24. [24]
    E.P. Friedman. Relationships between monadic recursion schemes and deterministic context-free languages. Proc. 15th IEEE Symposium on Switching and Automata Theory. New Orleans, La., 1974, 43–51.Google Scholar
  25. [25]
    K. Fu. Syntactic Methods in Pattern Recognition. Academic Press. New York, 1974.zbMATHGoogle Scholar
  26. [26]
    R. Lipton and L. Snyder. On the parsing of speech. Technical Report Number 37, Department of Computer Science, Yale University, 1975.Google Scholar
  27. [27]
    S. Levinson. An Artificial Intelligence Approach to Automatic Speech Recognition. Doctoral Dissertation, U. Rhode Island, 1974.Google Scholar
  28. [28]
    J.L. Peterson. Computation sequence sets. Unpublished manuscript.Google Scholar
  29. [29]
    W.H. Byrn. Sequential Processes, Deadlocks, and Semaphore Primitives. Doctoral Dissertation, Harvard University, 1974.Google Scholar
  30. [30]
    W.E. Riddle. Modeling and Analysis of Supervisory Systems. Doctoral Dissertation, Stanford University, 1972.Google Scholar
  31. [31]
    R. Book. On languages accepted in polynomial time. SIAM J. Computing 1 (1972), 281–287.MathSciNetCrossRefGoogle Scholar
  32. [32]
    R. Floyd. Nondeterministic algorithms. J. Assoc. Comput. Mach. 14 (1967), 636–644.CrossRefGoogle Scholar
  33. [33]
    A. Aho and J. Ullman. The Theory of Parsing, Translating, and Compiling, Vol. I. Prentice-Hall Publ. Co., 1972.Google Scholar
  34. [34]
    S. Cook. The complexity of theorem-proving procedures. Proc. 3rd ACM Symp. Theory of Computing. Shaker Hts., Ohio, 1973, 343–353.Google Scholar
  35. [35]
    R. Karp. Reducibilities among combinatorial problems. In Complexity of Computer Computation (R. Miller and J. Thatcher, eds.). Plenum, N.Y., 1972, 85–104.Google Scholar
  36. [36]
    A. Aho, J. Hopcroft, and J. Ullman, The Design and Analysis of Computer Algorithms. Addison-Wesley, 1974.Google Scholar
  37. [37]
    R. Karp (ed.). Complexity of Computation. SIAM-AMS Proc. VII, Amer. Math. Soc. Providence, R.I., 1974.Google Scholar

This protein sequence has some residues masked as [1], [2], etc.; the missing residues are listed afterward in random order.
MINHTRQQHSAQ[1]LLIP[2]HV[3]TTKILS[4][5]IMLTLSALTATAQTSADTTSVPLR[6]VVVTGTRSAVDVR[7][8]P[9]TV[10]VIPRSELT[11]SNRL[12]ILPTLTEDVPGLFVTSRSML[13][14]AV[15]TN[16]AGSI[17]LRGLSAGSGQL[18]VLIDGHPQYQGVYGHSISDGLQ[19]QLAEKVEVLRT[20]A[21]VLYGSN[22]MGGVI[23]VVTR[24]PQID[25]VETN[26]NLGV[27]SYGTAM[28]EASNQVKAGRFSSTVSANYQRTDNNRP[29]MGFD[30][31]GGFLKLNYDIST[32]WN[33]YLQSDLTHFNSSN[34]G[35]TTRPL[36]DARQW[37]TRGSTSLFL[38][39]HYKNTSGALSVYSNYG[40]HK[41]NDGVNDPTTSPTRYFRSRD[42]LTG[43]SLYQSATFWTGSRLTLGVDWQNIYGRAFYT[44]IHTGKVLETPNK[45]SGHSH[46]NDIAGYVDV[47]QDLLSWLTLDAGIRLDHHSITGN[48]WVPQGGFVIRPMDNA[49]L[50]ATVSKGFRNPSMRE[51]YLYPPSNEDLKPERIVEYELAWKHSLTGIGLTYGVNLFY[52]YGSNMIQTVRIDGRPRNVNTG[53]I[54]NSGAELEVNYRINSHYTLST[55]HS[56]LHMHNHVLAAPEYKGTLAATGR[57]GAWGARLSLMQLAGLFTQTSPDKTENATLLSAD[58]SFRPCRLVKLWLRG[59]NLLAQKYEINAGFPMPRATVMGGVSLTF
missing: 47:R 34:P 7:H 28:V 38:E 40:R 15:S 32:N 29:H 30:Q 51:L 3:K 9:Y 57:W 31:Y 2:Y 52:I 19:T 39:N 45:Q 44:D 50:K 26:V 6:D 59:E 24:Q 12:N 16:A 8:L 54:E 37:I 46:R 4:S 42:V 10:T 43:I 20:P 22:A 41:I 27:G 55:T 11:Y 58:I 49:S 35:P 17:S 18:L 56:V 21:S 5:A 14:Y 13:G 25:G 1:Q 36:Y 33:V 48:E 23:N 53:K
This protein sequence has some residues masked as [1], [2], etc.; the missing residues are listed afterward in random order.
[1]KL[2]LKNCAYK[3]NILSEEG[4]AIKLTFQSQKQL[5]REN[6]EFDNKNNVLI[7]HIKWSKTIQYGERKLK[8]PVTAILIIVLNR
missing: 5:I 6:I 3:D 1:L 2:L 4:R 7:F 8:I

38. [38]
    J. Hartmanis and J. Simon. Feasible computations. Proc. GI-Jahrestagung 74. Springer-Verlag, to appear.Google Scholar
  39. [39]
    S. Cook. Characterizations of pushdown machines in terms of time-bounded computers. J. Assoc. Comput. Mach. 18 (1971), 4–18.MathSciNetCrossRefGoogle Scholar
  40. [40]
    R. Book and S.A. Greibach. Quasi-realtime languages. Math. Systems Theory 4 (1970), 97–111.MathSciNetCrossRefGoogle Scholar
  41. [41]
    A. Rosenberg. Real-time definable languages. J. Assoc. Comput. Mach. 14 (1967), 645–662.MathSciNetCrossRefGoogle Scholar
  42. [42]
    S. Aanderaa. On k-tape versus (k+1)-tape real time computation. In [37].Google Scholar
  43. [43]
    R. Book and M. Nivat. On linear languages and intersections of classes of languages. In preparation.Google Scholar
  44. [44]
    B. Baker and R. Book. Reversal-bounded multi-pushdown machines. J. Computer System Sci. 8 (1974), 315–332.MathSciNetCrossRefGoogle Scholar
  45. [45]
    R. Book, M. Nivat, and M. Paterson, Reversal-bounded acceptors and intersections of linear languages. SIAM J. Computing 3 (1974), 283–295.MathSciNetCrossRefGoogle Scholar
  46. [46]
    J. Hartmanis and H. Hunt. The LBA problem and its importance in the theory of computing. In [37].Google Scholar
  47. [47]
    C. Wrathall. Rudimentary predicates and relative computation. In preparation.Google Scholar
  48. [48]
    H. Hunt, D. Rosenkrantz, and T. Szymanski. On the equivalence, containment, and covering problems for the regular and context-free languages. J. Computer System Sci., to appear.Google Scholar

Copyright information

© Springer-Verlag Berlin Heidelberg 1975

Authors and Affiliations

  • Ronald V. Book
    • 1
  1. 1.Department of Computer ScienceYale UniversityNew HavenUSA

Personalised recommendations